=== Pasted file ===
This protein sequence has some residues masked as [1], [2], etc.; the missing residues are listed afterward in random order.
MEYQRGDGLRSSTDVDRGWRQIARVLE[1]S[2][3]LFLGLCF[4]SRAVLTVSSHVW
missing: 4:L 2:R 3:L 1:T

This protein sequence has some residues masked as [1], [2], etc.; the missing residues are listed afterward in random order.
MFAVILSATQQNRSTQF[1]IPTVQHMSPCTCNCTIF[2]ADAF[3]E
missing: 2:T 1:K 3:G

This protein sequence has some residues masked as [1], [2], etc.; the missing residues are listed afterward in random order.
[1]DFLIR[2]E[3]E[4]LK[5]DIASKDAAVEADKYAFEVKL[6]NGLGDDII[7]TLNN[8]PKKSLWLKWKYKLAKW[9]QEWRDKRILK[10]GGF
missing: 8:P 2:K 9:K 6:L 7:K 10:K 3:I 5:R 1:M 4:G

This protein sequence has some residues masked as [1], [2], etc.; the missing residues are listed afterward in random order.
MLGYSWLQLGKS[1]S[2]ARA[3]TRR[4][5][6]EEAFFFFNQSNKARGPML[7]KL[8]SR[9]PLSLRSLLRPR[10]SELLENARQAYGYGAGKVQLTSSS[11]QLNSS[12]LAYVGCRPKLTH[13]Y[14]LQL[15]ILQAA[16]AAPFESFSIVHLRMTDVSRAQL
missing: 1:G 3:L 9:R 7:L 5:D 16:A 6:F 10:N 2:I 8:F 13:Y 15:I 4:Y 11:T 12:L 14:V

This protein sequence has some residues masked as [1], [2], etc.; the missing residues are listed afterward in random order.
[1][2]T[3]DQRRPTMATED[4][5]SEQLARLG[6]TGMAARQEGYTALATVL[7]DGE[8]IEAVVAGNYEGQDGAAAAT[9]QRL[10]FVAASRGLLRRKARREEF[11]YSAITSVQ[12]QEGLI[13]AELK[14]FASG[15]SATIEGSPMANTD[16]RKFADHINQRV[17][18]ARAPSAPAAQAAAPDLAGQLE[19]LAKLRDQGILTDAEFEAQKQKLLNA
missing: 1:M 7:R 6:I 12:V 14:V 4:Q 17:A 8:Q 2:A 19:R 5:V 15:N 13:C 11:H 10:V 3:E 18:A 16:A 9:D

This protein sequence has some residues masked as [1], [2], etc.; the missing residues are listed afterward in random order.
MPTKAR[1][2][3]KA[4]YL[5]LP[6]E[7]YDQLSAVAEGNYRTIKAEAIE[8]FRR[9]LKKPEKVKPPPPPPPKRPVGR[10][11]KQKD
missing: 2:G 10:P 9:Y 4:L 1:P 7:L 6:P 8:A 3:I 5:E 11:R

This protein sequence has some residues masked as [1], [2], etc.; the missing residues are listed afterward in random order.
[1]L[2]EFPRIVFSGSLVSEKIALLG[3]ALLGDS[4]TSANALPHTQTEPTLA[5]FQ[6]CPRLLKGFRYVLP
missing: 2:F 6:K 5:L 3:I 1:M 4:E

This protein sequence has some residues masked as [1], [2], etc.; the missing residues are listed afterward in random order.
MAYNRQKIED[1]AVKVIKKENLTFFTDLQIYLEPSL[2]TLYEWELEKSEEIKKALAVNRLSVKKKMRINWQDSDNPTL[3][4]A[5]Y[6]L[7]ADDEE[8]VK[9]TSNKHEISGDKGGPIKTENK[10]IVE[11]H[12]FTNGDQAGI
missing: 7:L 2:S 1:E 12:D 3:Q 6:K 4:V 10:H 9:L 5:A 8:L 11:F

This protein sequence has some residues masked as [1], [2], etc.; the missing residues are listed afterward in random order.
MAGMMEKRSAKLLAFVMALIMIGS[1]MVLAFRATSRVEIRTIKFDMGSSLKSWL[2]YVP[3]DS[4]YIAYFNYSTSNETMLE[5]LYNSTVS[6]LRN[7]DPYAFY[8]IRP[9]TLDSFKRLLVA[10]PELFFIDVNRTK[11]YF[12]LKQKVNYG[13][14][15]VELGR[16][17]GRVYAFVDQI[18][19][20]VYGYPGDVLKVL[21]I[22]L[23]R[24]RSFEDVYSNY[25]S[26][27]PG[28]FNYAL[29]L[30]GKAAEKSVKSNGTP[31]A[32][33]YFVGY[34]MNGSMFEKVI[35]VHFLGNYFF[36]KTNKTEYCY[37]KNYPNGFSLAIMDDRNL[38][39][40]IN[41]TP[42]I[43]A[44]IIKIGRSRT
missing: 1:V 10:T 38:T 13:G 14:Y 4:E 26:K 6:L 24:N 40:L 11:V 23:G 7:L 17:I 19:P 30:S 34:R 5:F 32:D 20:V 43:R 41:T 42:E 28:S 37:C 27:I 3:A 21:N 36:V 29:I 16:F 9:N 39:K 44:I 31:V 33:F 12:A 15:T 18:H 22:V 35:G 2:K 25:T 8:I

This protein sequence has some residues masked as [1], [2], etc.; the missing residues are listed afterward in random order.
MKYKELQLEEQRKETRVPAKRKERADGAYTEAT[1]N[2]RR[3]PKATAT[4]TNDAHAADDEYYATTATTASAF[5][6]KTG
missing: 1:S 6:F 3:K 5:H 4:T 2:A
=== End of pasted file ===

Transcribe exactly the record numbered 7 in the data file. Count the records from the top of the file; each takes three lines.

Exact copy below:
This protein sequence has some residues masked as [1], [2], etc.; the missing residues are listed afterward in random order.
[1]L[2]EFPRIVFSGSLVSEKIALLG[3]ALLGDS[4]TSANALPHTQTEPTLA[5]FQ[6]CPRLLKGFRYVLP
missing: 2:F 6:K 5:L 3:I 1:M 4:E